From the age of 13 to about 21, I held a number of part-time jobs – I worked as: a babysitter, paper deliverer, waitress, order picker on a factory line, “pot collector” in a bar, shop assistant in Toys”R” Us , receptionist in a builders’ yard and a teaching assistant. I always loved working and earning money, and family members often remarked on how I always managed to find summer, Easter and Christmas jobs while at school and college. Subsequently, since getting my degree, I have mainly been working in financial services. For several years, I lived abroad and enjoyed a wonderful lifestyle – I travelled a lot, and ate out probably more than I ate in, and always seemed to be en route to some or other social occasion! I contributed the basic amount to my workplace pension plan, and did not save in any structured way or analyse where my money was going, or consider any other option other than the fact that I would probably work until my 60s. I loved my job, and generally lived in the moment!
Then I returned to Ireland a number of years ago, and a couple of things changed. I left behind a situation where most of my rent was being paid for by my employer, and entered into a situation in Ireland of spiralling rents. In the fallout from the financial collapse I went through a redundancy. When I got back into employment, and things started to pick up for people in Ireland, rents immediately followed. My rent was increased by 40% in one year! It had always been my intention to buy my own home when I returned to Ireland to provide myself with some security and to protect against this very situation, though this was temporarily put on hold by the redundancy. A little over a year ago, I finally moved into my own home. It was around the same time that I stumbled on a news article by the early retirees known as “Go Curry Cracker”. I delved deeper into this concept of financial independence, and realised what a huge amount of waste there is in our lifestyles. I started to run my own calculations to establish how much those twice daily lattes were costing me in terms of the number of additional years I would have to work, and started wondering where the fruits of my labour from all of those years of working had gone! There was no doubt that the “latte lifestyle” was costing me! My earlier youthful enthusiasm for work in general had also ebbed following the redundancy experience and subsequent workplace uncertainty. I began to wish that there was another way, other than going cap in hand to an employer, and enduring whatever conditions were necessary in order to keep a job and earn a salary. I delved deeper into listening to podcasts and reading blogs on Financial Independence, and realised that many others could relate to this sentiment, and several had even done something about it – Jim Collins, and the people behind Afford Anything, the Mad FIentist, along with Go Curry Cracker, were some of my favourites. On some vague level a goal started to form in my mind, although I had no idea of where to begin or how to reach it, how long it would take, or indeed whether it was even possible!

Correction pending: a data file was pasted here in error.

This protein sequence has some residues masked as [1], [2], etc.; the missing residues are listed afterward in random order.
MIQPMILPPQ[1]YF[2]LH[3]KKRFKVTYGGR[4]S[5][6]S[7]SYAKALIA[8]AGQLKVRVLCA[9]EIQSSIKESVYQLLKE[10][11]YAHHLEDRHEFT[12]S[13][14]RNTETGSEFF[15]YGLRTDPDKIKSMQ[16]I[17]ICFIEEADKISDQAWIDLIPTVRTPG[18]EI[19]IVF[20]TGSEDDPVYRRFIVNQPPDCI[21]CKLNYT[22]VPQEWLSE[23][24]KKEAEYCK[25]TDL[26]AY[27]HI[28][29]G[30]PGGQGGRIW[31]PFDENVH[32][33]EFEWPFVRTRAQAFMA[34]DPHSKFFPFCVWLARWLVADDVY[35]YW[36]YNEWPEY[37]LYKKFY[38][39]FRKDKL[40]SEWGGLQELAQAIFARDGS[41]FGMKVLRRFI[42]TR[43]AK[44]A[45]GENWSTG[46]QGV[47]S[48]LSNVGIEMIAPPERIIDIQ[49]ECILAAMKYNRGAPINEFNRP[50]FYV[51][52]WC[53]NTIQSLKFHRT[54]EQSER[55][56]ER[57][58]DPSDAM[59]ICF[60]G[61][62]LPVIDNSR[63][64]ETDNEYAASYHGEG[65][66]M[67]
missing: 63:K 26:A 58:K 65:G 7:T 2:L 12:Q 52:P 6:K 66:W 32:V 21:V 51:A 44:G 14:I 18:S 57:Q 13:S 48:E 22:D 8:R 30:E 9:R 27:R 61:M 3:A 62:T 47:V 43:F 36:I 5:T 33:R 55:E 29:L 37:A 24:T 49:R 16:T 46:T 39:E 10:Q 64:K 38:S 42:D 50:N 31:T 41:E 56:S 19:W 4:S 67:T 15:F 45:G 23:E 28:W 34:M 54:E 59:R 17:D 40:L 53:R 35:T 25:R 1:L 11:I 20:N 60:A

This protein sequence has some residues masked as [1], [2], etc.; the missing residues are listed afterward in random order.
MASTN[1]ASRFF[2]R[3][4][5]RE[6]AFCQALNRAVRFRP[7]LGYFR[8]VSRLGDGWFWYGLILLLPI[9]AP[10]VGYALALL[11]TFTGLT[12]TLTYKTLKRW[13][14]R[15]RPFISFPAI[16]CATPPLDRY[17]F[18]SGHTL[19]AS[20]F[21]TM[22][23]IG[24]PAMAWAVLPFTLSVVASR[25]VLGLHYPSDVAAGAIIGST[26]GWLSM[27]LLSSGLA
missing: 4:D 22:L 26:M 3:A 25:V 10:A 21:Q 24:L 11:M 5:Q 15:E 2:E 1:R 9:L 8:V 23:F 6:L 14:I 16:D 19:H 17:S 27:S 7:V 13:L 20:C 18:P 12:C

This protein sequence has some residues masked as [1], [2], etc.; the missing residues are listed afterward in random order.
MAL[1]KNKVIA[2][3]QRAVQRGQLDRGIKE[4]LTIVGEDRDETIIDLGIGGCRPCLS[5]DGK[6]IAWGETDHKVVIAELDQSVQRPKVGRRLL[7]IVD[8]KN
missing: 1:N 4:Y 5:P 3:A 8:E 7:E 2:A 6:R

In the year since, I set up a pension plan and contributed a back-dated lump sum for 2015 (capturing a nice tax refund in the process). I also decided to invest in some home improvements which would allow me to rent a room in my house to make a little side income. After months of procrastinating, I recently finally sat down with my laptop, a box of receipts which I had been saving, and my online bank account to set up a spreadsheet to track all of my expenses for 2017 to date. This had been the elephant in the room for me some time, since I knew that the whole process begins with establishing how much money I was spending, and on what. At the same time I had been dreading this step, probably afraid of what I would find out! I think it was Michelle Mone (the self-made millionairess who built the Ultimo underwear brand) who said that success came in her personal life when she started to run that area of her life like a business. Michelle was referring to her exercise and fitness regimen. It is with this same business mindset that I have now started approach my own finances. This is just the start, the beginning of a journey which this blog was set up to share, with others in Ireland or elsewhere who may be on a similar journey! I follow on an ongoing basis several empowering stories of individuals in different parts of the world who have taken control of their finances, and invested their incomes to use as a springboard to financial freedom, allowing them the freedom to design their lives as they see fit. Welcome to my journey!